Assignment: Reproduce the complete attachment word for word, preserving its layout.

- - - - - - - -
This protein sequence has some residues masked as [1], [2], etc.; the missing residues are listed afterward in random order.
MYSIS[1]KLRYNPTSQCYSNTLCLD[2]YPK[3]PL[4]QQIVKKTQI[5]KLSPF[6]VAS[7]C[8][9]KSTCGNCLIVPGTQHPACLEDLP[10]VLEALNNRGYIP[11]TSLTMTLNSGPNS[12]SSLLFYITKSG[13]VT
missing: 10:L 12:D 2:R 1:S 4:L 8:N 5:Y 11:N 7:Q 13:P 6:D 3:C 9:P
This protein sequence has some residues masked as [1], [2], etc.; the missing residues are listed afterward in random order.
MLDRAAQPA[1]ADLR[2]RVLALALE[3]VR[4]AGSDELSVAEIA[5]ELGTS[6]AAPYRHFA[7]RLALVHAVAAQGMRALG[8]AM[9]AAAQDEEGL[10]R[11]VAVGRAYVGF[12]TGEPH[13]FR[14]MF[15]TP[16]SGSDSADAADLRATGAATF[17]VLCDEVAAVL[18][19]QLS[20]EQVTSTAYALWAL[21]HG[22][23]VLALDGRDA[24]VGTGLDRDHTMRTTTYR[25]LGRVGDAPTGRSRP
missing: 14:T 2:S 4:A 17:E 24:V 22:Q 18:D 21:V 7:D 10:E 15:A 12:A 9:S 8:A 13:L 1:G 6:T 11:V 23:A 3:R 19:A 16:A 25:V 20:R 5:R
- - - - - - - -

This protein sequence has some residues masked as [1], [2], etc.; the missing residues are listed afterward in random order.
MYSIS[1]KLRYNPTSQCYSNTLCLD[2]YPK[3]PL[4]QQIVKKTQI[5]KLSPF[6]VAS[7]C[8][9]KSTCGNCLIVPGTQHPACLEDLP[10]VLEALNNRGYIP[11]TSLTMTLNSGPNS[12]SSLLFYITKSG[13]VT
missing: 10:L 12:D 2:R 1:S 4:L 8:N 5:Y 11:N 7:Q 13:P 6:D 3:C 9:P
This protein sequence has some residues masked as [1], [2], etc.; the missing residues are listed afterward in random order.
MLDRAAQPA[1]ADLR[2]RVLALALE[3]VR[4]AGSDELSVAEIA[5]ELGTS[6]AAPYRHFA[7]RLALVHAVAAQGMRALG[8]AM[9]AAAQDEEGL[10]R[11]VAVGRAYVGF[12]TGEPH[13]FR[14]MF[15]TP[16]SGSDSADAADLRATGAATF[17]VLCDEVAAVL[18][19]QLS[20]EQVTSTAYALWAL[21]HG[22][23]VLALDGRDA[24]VGTGLDRDHTMRTTTYR[25]LGRVGDAPTGRSRP
missing: 14:T 2:S 4:A 17:E 24:V 22:Q 18:D 21:V 7:D 10:E 15:A 12:A 9:S 8:A 13:L 1:G 6:T 11:V 23:A 3:R 19:A 16:A 25:V 20:R 5:R